In the last 5 years or so we have also seen Asian importers, with ships in hand, going to the U.S. looking for cargo. Astomos went on a significant investment programme, increasing their fleet above 20 VLGCs a few years ago, as both the Japanese and Korean trading houses increased their third-party trading activities as domestic imports shrank. The market was just not conducive for just enticing buyers to take CFR cargoes directly from the producer, as in the buyer’s eyes it meant little flexibility, especially as the likes of Tasweeq were concerned to get their vessels back to load. Therefore, any requests that might change a programme or delay the ship, were usually answered in the negative.

I fully agree that producers shouldn’t tinker with providing delivered cargoes, it just doesn’t suite them. But their rationale to at least consider it as an option, versus FOB sales, has always been in an attempt to gain greater control of their and their product’s destiny. Ten years ago, there was no real need to worry about control as exports were in the hands of very few producers and the importers in Japan and Korean buyers were locked-in, most would have said at the time forever. But the world has changed dramatically in the last ten years, and destiny is becoming more of a concern.

The saviour for Middle East producer has been the growth of the Indian market in recent years, reducing the need to compete with U.S. tons going to Japan and Korea, where U.S. tons were clearly infiltrating. But as volumes continue to increase, the confrontation zone will increasingly become one country – China! China will not hesitate to always seek the most competitive outlets, allegiance to producers is not something we would associate with Chines buyers, and why not, they aren’t as constrained as their neighbours in having to secure energy supplies pretty much at any cost. Okay there are a few distractions, namely the tariff war, but it’s only a matter of time before the battle for buyers will center on China, be prepared!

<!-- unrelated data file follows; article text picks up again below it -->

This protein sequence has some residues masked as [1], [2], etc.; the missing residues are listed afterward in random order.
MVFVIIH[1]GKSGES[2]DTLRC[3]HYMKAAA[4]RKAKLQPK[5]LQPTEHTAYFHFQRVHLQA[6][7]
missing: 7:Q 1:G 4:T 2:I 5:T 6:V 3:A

Whether it is Enterprise, Targa, ADNOC, Qatar or Saudi Aramco, their destiny is in the hands of the buyers they sell to on an FOB basis, who may come to the table arguing for supply diversification, but are primarily seeking to buy as cheaply as they can, and move the cargoes where they will pay the most. It is a clearing system of sorts. Some would say it’s tried and tested, but is it the best for the producers? I don’t think so, not now. We have seaborne volumes of over 100 million Mt, soon to be 110 million mt, and double the volume ten years ago. We have Enterprise inaugurating a 25-30% increase in capacity and all the other U.S. exporters are following, in some way or another. But this isn’t the way the major exporters should operate, not in my opinion, although I also understand that the financial set-up of the U.S. companies can be restrictive internationally. But they need to try and gain back some control in where their product will ultimately end up. They need to own/charter ships but then place them with FOB contract holders, have a stake in the industry and the destiny of the cargoes. They can decide then whether to increase their involvement or not. I think it’s already starting, Wanhua leading the way with deals of major co-operation with both ADNOC and Qatar, partnerships not just selling FOB. I think more eyes will be focusing on U.S. exporters, who need to spread their wings, or they will always have to face a queue with others standing  in front of them.